Towards a Decolonial Feminist Performance Praxis: An Exploration of Performance and Women's Leadership in Botswana

  • Towards a Decolonial Feminist Performance Praxis

  • Author / Creator
    Disele-Pitso, Lebogang
  • This dissertation reflects on a research process that explores how performance can foster women’s leadership in Botswana. The process began with the question, “where are the women,” which in turn grew out of curiosity about what happens to women between the time they leave the classroom and the time they enter the workplace that stops them from ascending to leadership positions. In its 2019 report, Emang Basadi found that social responsibilities, socialization, lack of financial support, the electoral system (first-past-the-post) and ambivalence in the constitution worked together to diminish women’s capacity to participate in political leadership specifically. The research process focused on issues of socialization, taking a particular interest in the narratives around women and leadership, and women’s voice. To explore how performance can foster women’s leadership the process used performance-as-research, incorporating performance creation, interviews and focus groups. The performance creation resulted in five performances that investigated different themes related to the question, “where are the women?” Performance creation also allowed for the exploration of this question with other women. Interviews, focus groups, and post-performance discussions to were conducted between 2018 and 2020 to unpack issues of gender equity with a broader cross section of people. The common issues discussed in these platforms were cultural oppression and socialization, as well as financial support (or lack thereof), and playing multiple roles. Another recurring issue was that of women not supporting each other. This issue was addressed by working with women-only groups, a strategy I started employing in 2017. The performance creation also explored the use of traditional performance forms to foster intergenerational dialogue and develop a deeper understanding of Botswana cultural beliefs and practices. This stemmed from Oyèrónkẹ́ Oyěwùmí’s seminal research, in which she asserts that gender stratification as we understand it today is a colonial inheritance. Oyěwùmí’s assertions challenged the assumption that African cultures necessarily oppress women, and to try to understand my culture from its own perspective. A core part of the research process was developing a decolonial feminist performance praxis which is a way of being and doing in the world that is cognizant of how the intersections of race, gender, colonization, and imperialism impact gender equity in Botswana as a post-colonial country. Looking at Botswana culture and trying to understand it from its own perspective calls for a consideration of how the history of women’s leadership may have been erased. Thus, a decolonial feminist performance praxis provided is a lens through which to see the ways that culture intermeshes with colonial domination to erase women’s spaces and women’s leadership, casting women as perpetual victims in the post-colonial state.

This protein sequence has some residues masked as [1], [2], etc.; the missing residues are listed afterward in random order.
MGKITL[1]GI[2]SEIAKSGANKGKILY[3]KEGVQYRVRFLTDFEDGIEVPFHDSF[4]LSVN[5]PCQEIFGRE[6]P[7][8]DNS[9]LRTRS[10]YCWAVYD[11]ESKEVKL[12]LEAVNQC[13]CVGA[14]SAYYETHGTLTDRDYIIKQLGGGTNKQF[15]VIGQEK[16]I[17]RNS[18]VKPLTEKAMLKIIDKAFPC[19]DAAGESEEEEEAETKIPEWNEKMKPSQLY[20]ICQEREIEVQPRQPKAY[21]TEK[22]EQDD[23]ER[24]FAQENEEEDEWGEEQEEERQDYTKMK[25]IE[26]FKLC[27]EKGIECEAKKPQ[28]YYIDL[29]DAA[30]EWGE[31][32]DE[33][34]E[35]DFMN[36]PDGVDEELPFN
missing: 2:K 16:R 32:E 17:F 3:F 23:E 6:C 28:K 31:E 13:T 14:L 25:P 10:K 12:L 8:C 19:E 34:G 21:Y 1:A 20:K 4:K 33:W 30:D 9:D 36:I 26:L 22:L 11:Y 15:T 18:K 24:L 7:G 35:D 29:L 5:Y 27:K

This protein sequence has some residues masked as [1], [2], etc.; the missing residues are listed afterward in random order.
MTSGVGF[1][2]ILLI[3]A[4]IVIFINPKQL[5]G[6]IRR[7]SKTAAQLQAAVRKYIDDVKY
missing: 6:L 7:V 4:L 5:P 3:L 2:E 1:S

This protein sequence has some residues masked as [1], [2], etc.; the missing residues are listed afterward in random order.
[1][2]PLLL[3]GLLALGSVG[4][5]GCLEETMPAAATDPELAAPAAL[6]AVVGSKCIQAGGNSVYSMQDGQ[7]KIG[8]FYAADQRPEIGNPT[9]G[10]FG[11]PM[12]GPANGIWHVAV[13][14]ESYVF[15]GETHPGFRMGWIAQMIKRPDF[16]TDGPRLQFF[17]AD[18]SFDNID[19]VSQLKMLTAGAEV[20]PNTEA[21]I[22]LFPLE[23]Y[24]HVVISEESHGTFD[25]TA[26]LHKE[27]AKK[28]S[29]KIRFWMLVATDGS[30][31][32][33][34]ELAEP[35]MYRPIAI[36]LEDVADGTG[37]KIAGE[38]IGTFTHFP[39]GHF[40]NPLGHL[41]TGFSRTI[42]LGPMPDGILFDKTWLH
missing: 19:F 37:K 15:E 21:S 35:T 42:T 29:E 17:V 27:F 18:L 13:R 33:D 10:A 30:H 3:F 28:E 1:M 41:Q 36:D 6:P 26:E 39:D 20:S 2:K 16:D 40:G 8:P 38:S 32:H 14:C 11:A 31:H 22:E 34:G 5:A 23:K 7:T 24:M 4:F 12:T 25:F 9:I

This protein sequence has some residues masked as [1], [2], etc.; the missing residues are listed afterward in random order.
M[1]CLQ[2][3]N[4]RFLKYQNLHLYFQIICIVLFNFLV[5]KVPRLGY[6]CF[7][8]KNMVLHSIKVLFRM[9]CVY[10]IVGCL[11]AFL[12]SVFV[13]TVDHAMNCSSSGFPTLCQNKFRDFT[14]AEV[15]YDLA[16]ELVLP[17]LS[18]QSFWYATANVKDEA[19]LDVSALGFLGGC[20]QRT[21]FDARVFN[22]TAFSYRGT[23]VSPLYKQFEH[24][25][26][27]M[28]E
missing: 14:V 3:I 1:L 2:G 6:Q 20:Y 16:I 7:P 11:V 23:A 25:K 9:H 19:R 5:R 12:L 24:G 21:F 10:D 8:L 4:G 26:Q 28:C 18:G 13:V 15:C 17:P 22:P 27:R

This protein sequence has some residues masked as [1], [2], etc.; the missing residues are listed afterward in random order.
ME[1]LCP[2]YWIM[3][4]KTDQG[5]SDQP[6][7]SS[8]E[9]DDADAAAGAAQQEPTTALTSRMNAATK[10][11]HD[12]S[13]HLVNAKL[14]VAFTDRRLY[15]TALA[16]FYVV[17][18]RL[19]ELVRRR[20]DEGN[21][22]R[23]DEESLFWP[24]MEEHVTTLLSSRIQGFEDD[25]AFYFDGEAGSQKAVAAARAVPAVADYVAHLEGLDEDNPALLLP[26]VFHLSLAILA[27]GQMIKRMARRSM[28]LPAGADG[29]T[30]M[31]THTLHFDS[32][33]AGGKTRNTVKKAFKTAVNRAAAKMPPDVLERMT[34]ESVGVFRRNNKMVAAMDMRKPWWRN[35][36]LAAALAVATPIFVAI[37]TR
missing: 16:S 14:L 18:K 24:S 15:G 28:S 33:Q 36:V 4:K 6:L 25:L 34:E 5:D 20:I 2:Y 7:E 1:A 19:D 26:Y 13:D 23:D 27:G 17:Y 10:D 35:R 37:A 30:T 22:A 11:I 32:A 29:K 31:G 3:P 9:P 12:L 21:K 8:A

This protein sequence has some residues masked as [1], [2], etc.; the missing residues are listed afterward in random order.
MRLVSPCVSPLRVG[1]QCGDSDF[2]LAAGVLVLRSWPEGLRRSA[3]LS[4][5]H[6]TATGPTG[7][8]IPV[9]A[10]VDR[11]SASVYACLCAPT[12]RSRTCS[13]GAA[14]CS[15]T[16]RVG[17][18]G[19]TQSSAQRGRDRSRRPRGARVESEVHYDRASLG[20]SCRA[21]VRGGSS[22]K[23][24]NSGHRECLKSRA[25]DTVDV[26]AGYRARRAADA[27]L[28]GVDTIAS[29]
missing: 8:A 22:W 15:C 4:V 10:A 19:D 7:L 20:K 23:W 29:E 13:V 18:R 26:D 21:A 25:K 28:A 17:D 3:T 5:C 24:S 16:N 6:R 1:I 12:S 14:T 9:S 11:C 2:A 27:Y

By exploring the question “where are the women?” through performance-as-research, this research process focused on the ephemeral aspects of gender inequity, to find the things women feel and experience but cannot always name or touch, and to connect those things to language. This dissertation reflects on the process of developing a decolonial feminist performance praxis, which involves telling women’s stories, creating women’s spaces, and conducting an intersectional analysis of the barriers that women face to find agency and sovereignty amongst women. That is, to allow women to speak about themselves, for themselves and as themselves.

  • Subjects / Keywords
  • Graduation date
    Spring 2023
  • Type of Item
  • Degree
    Doctor of Philosophy
  • DOI
  • License
    This thesis is made available by the University of Alberta Libraries with permission of the copyright owner solely for non-commercial purposes. This thesis, or any portion thereof, may not otherwise be copied or reproduced without the written consent of the copyright owner, except to the extent permitted by Canadian copyright law.